On the way, they told us that when Lesly was born, the midwife told them that she thought there was another baby still inside and they had to come to the hospital here. They did but were told that there was no twin. Mom was still bleeding quite heavily but they kept her from eating for two days (because she needed a D&C - a quick surgery to clean out the uterus and stop the bleeding). She got hungry and left the hospital AMA (against medical advice). Thank God the bleeding stopped and she didn't die. The baby, however, wasn't breast feeding well, so they started feeding her hot water. This continued for a month before they decided to buy formula for her. We may have mentioned before that health education is somewhat lacking here. These are very well-intentioned parents, they just don't know any better.

Did we mention that this baby is about as white as we are, has crossed eyes, and is apparently a Down's Syndrome baby? None of this really helps her condition.

Well, we got them to the hospital this afternoon and waited for about two hours for a doctor to come examine her. Once they finally showed up, they were very nice and helpful, and a nurse actually spoke K'iche to the mother (it's quite rare for educated people to admit that they can speak K'iche). Mom and baby have been admitted to the hospital and we will check on them as often as we can to help keep Mom fed and see what we can do to help cover lab costs.

Oh, and one more little tidbit on the day. Okay, maybe two. We had a woman come in (with a supportive husband - it was a good day for that) who had been to the hospital because she was having pain in an area that would cause concern for a pregnant woman. They told her that the pain might have something to do with her baby and that she should get an ultrasound. No kidding? Well, the hospital HAS an ultrasound. But they referred her to a private lab she couldn't afford, so she simply waited until today and came to our clinic. Everything looked fine, thank God.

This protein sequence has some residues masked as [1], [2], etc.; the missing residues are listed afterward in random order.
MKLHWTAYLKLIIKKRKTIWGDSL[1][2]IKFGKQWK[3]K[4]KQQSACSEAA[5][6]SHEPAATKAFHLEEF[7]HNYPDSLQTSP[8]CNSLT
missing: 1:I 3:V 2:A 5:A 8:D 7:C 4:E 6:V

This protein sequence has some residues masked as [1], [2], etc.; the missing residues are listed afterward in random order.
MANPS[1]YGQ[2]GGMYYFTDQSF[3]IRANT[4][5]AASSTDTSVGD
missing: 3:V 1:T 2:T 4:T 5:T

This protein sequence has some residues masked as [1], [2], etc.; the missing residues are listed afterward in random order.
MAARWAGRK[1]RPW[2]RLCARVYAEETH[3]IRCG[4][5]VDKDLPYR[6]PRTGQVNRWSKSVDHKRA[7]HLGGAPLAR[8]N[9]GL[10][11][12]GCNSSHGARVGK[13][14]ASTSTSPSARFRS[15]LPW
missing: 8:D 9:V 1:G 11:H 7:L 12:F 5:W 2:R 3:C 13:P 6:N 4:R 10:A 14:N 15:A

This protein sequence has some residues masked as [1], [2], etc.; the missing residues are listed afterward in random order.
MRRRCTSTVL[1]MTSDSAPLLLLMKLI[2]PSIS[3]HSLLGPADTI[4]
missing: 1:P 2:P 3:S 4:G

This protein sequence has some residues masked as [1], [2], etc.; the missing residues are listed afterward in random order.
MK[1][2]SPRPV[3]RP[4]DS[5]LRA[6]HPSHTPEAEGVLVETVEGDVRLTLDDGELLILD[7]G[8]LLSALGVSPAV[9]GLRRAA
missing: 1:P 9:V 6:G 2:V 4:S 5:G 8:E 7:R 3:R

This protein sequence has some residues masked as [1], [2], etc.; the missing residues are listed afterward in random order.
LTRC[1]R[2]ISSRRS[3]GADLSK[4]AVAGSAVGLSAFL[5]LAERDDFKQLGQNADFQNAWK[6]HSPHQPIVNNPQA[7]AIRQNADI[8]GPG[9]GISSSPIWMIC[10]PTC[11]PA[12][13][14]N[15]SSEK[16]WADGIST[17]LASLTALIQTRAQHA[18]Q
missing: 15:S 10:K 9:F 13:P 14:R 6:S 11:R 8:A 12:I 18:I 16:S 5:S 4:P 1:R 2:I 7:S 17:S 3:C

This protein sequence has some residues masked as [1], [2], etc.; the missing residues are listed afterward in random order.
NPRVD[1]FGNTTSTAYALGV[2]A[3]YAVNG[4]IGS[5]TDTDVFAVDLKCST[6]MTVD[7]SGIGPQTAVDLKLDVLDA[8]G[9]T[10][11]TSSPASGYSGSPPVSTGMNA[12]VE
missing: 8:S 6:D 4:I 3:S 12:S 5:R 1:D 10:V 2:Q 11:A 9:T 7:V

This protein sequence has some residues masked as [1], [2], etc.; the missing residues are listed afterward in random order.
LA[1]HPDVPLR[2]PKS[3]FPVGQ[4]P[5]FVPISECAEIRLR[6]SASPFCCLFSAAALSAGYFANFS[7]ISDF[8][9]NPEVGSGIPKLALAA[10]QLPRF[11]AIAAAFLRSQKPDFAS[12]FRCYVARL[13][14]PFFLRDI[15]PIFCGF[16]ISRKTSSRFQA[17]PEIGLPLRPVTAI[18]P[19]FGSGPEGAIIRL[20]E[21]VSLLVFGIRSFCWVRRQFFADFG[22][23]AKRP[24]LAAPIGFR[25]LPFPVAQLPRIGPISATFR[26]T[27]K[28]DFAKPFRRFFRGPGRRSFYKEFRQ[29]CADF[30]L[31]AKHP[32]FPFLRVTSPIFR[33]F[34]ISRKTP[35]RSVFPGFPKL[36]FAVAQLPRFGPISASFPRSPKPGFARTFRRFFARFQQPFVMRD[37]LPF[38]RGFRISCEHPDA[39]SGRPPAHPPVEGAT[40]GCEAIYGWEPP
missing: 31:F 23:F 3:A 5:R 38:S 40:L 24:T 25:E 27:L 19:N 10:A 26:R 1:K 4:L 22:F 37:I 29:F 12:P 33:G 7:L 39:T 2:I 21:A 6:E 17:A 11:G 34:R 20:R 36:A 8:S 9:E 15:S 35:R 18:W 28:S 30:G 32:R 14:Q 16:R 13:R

Another patient (with a supportive husband, too - like we said, a good day for that) said she couldn't feel her baby moving and had a note from some type of health center that said they couldn't detect any fetal heart tones either. So with some dread, we fired up the ultrasound and found.... a healthy baby! After Heidi showed the mother that the baby was moving on the screen, she admitted that she could feel it moving now, but only on one side. We'll take that.

Oh, and the record for today was a 35 year old patient in her 14th pregnancy!!! Guess that's what happens when televisions are too expensive for most to afford...

Below is a picture of little Lesly. Please pray for her and her mother (who does not speak Spanish and is now staying here at the hospital where very few people speak K'iche). Dad works in the fields and only makes $4 a day, so he won't be able to come very often to visit. We'll do what we can, but our K'iche is a little lacking, just yet.

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Wednesday, November 15, 2006

Clinic Today and Assorted Randomness

Today was our clinic in Chicabracan. Nothing terribly exciting, except for a few diabetic patients who are continuing to control their diabetes well. It's not exactly front page news, but it means that they're enjoying a higher quality of life, and hopefully a longer one, than they would have had without the help that has come from all of you who support this mission.